Andrew Victor, the great-grandfather of Isaac Shepherd (our Accidental Detective) left Woonsocket, Rhode Island, migrating through the U.S. until ending up in Hawai’i after World War I.   Andrew Victor’s marriage to Spanish immigrant Juana Garcia de Arintero transformed the family from English to Hispanic.  During World War II, Isaac’s grandfather, Andrew Francis, secretly married Nakano Takeko, a Nisei woman (the secrecy was required due to the ongoing Second World War).  This now added Japanese blood to the mix of English, French, and Spanish blood flowing through Isaac’s veins…and we haven’t even begun to discuss the heritage Isaac’s mother brings to the table! 

The Grays trace themselves to the Goslars, a Polish family living in the city of Wrocław since at least the late 12th century.  The growing threat of fascism led Otto Goslar, great-grandfather to Abraham Gray (Isaac’s detective partner), to bring his immediate family to the U.S. in 1932 prior to the rise of Nazi Germany.  Reacting to antisemitic sentiments in the U.S., Otto changed the family name from Goslar to Gray before ending up in Atlanta where he reestablished the tailoring business he’d abandoned in Poland.  He had three sons, Abraham, Joshua, and Jacob.  Abraham and Jacob were killed in action during the Vietnam War, leaving only Joshua to continue the family line through his two sons, Abraham and Aaron (sadly, Aaron would commit suicide as a teen, leaving Abraham the only living member to carry on the Gray family line).  The American Grays are the only branch of the family left after the European Goslars were wiped out in the Holocaust.

The Stavengers began as the MacSteeds in Scotland, but were chased out in 1299 for participating in the First War of Scottish Independence.  Changing their name to McStavenger and settling in Ireland to hide from vengeful English authorities, the clan thrived until Seamus McStavenger emigated to the U.S. in the late 19th century.  Desperate to avoid anti-Irish sentiment, Seamus McStavenger Americanize his name to Johnathan Stavenger.  Johnathan (formerly Seamus) Stavenger is the great-great-grandfather of Isaac’s high school friend, Aidan Stavenger.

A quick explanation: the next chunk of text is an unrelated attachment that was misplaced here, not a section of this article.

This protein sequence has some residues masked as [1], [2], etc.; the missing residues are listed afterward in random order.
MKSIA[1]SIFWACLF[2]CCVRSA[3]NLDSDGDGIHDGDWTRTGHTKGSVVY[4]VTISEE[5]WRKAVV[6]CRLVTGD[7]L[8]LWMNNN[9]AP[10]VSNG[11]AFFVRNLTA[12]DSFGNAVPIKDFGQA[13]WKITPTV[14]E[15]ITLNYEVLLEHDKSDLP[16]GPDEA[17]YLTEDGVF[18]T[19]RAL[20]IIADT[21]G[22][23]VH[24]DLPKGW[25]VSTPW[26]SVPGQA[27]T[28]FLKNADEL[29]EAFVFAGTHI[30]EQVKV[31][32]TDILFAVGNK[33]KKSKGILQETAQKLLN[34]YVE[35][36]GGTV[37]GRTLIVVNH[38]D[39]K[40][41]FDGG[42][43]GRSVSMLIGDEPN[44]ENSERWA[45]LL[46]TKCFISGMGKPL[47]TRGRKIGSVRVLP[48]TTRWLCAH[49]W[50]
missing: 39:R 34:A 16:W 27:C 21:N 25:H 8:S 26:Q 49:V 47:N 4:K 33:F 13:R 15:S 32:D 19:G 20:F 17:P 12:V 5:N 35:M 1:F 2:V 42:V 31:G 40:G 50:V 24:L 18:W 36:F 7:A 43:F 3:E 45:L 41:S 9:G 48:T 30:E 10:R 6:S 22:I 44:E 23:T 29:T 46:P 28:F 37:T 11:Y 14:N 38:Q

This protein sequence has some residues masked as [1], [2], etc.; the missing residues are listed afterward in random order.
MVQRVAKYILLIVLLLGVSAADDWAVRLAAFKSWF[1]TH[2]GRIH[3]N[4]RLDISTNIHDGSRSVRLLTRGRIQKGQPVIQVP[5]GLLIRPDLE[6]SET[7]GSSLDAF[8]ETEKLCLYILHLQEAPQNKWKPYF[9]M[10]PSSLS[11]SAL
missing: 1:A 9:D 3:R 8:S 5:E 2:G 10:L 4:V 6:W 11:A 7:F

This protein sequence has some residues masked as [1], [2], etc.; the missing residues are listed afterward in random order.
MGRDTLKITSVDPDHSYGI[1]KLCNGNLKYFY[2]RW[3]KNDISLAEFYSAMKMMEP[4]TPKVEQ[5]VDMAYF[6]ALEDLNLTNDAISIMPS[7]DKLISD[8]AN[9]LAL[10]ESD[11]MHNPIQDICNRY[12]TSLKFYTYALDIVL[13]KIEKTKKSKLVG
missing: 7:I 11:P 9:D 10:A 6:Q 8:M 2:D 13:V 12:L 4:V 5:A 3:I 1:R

Straight up, I know this is an extraordinary amount of detail.  Heck, I’ll even say here for the record that much of it might never make it into any of the books I write.  However, this level of detail works for me by providing the context and references I need to know who and why my characters are who they are.

You’re a unique person to yourself, and only you can decide how deep you wish your backstories to go.  There is no ‘right’ or ‘wrong’ here.  You need only develop enough biographical detail to support your story.  There is precious little known about the biographical background of Ebeneezer Scrooge, but no one can discount the enduring impact that character still has on modern Western society.

As with the method you use to record information, the level of detail you decided to put into each character’s backstory is solely up to you!  You’re a writer brimming with ideas and adventures, so develop your characters’ backstories only to the level you need.  Worldbuilding is a uniquely personal privilege each writer gets to enjoy.  Once you find the best method for you to record your information, then begin reaching for the stars!

This conversation has focused on developing your characters’ biographies and backstories.  Next time we’ll talk about developing the world itself (the social/cultural/political aspects).  It’s your story; have fun with it!!

Keep writing, keep dreaming, and, until we get together again, keep doing great things!

-Check out my video on this topic at: